How personality traits and your leadership style lift your chances of success
Leadership qualities are vital for success in all areas of life. But what qualities make you a good leader at work?
Let's think about this.
If someone was to ask you about the leadership qualities of Sir Richard Branson, for example, you’d think of all the characteristics, traits, and attributes that make him a person worth following.
They could include his famed ability to listen and learn, his resilience, his risk-taking, and his passion and sense of fun.
In other words, leadership qualities are those inspiring traits that make Sir Richard (with his humanistic leadership style) effective in attracting followers, achieving goals, fostering teamwork, and creating a positive impact on the people he leads.
So, what about you? What are your leadership qualities, and do they include some qualities that all successful leaders have in common? Read on for some ideas about where to start....
What is a Humanistic Model of Leadership?
As we said earlier, Sir Richard has a type of leadership termed the “humanistic model of leadership.” This is a great place to start because it's all about people.
Richard Branson told participants at an AICPA & CIMA event in partnership with The Growth Faculty that “with fantastic people you can survive the bad times and enjoy the good times.”
“If someone working on a plane has a shoe where the heel is rubbing then you change out the shoes…it’s these little things that make for an exceptional company.”
Humanistic leadership is placing the needs of people over profit and having empathy and respect for others. (Excelsior University)
It’s a leadership style that is “exceedingly human” as organisational health expert Patrick Lencioni so neatly puts it.
At his Growth Faculty event Patrick asked participants if every employee in their organisation could say:
- My manager knows me.
- I know why my job matters.
- I know if I'm doing a good job.
If so, it’s a sign that the manager or leader has most or all of the 10 common leadership qualities that mirror Adam Grant's wish for workplace cultures and make for effective leadership.
Actively listening is the first leadership quality we'll look at, and the rare art of listening well is a biggie. Mastering communication skills is a key component of great leadership, and active listening can be powerful.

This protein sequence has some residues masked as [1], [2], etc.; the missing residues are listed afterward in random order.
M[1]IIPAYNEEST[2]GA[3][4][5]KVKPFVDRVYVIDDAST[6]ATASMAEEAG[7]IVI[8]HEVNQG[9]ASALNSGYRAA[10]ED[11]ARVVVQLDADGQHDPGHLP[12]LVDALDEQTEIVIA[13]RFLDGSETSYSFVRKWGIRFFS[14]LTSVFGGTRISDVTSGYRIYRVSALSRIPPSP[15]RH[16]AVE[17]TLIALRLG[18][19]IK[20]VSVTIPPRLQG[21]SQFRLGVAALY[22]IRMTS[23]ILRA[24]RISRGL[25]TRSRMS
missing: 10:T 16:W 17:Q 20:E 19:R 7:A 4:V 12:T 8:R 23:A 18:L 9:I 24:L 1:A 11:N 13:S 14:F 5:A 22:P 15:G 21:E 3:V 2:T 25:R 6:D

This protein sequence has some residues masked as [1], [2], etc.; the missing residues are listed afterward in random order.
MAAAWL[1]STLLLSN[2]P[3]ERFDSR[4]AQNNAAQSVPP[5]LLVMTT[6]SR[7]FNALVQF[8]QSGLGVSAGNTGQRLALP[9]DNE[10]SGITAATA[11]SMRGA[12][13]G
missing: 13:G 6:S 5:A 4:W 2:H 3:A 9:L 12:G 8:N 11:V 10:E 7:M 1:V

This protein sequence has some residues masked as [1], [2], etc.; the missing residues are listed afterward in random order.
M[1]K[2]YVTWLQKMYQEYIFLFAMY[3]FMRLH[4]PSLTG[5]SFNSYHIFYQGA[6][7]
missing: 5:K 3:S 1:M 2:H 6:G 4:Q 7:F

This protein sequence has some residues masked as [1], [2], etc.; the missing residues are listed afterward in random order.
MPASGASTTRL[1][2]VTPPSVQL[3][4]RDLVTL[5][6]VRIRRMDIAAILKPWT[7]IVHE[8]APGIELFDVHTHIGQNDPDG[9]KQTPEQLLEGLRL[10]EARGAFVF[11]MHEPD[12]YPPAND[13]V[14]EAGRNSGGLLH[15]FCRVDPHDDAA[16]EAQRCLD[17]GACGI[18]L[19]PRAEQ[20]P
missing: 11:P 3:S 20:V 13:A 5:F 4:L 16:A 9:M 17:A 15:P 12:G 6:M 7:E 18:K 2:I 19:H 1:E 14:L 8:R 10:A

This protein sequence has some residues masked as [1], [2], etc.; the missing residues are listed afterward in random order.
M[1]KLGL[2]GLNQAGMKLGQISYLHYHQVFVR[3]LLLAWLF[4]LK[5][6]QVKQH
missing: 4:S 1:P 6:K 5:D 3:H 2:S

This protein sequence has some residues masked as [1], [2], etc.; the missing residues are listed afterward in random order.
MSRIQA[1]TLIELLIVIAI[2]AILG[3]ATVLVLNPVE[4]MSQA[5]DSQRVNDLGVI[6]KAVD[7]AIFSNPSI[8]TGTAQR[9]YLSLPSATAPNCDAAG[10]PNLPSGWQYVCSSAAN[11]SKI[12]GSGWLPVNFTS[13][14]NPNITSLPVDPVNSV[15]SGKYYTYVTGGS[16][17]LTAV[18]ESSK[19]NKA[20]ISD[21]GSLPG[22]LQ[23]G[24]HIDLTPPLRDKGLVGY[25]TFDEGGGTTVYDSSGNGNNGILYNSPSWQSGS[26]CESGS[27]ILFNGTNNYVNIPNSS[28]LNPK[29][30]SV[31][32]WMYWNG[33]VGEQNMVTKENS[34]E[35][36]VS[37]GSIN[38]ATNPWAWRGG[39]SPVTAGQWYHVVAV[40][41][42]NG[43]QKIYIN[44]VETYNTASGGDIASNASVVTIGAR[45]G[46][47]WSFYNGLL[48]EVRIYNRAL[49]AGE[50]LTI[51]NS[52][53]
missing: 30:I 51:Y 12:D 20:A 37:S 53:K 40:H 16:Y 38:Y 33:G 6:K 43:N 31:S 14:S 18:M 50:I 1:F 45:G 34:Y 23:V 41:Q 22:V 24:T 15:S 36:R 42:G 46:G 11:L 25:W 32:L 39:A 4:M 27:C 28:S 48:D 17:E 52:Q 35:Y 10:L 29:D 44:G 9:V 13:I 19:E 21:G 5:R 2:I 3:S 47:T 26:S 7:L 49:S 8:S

In his book ‘Think Again’ Adam Grant says that experiments find that when people interact with empathetic, non-judgemental, and attentive listeners they feel less anxious, less defensive and less pressure when communicating with the good listeners.
Anxiety, defensiveness, and pressure can slash away at people’s sense of psychological safety, so you can see how important this quality of active listening is to a team or organisation.
Exceptional leader, former CEO of Ford and Boeing Alan Mulally was known for being a non-judgemental listener.
“Encourage others to talk about themselves,” he said in an interview for a Dale Carnegie podcast. “Show respect for other person's opinions, like, gosh, never say ‘You're wrong!’” (1)
The most successful leaders are great at getting everybody to pull in the same direction. For that you need buy in. The leadership quality of communicating buy in is featured in Patrick Lencioni’s bestseller ‘The Five Dysfunctions of a Team.’
He makes the point that weigh in is required for buy in. On a leadership team, everyone should weigh in with their ideas and their opinions.
Patrick says that nobody will commit to a decision if they didn’t passionately weigh into a discussion. As former CEO of Intel Andy Grove was fond of saying: “We are going to disagree and commit.”
Few leaders can make it if they are uninspiring. When asked to finish ‘The best leaders are…….’ participants in our Emerging Leaders Program put forward answers such as inclusive, having a positive attitude, calming, centred, respectful, strategic, emotionally stable, and inspiring.
Put together, these leadership qualities could be said to be “influences inspiration.”
As Adam Grant says, leaders who put other people first inspire more effort, a different level of motivation, and a greater sense of belonging.
One of our favourite Adam Grant quotes is "Focus attention and energy on making a difference in the lives of others, and success might follow as a by-product."
Has an Openness to Risk and Innovation
To stay ahead of the competition, you need to both defend the core and generate new growth in your business. These actions call for the leadership quality of having an openness to risk and innovation.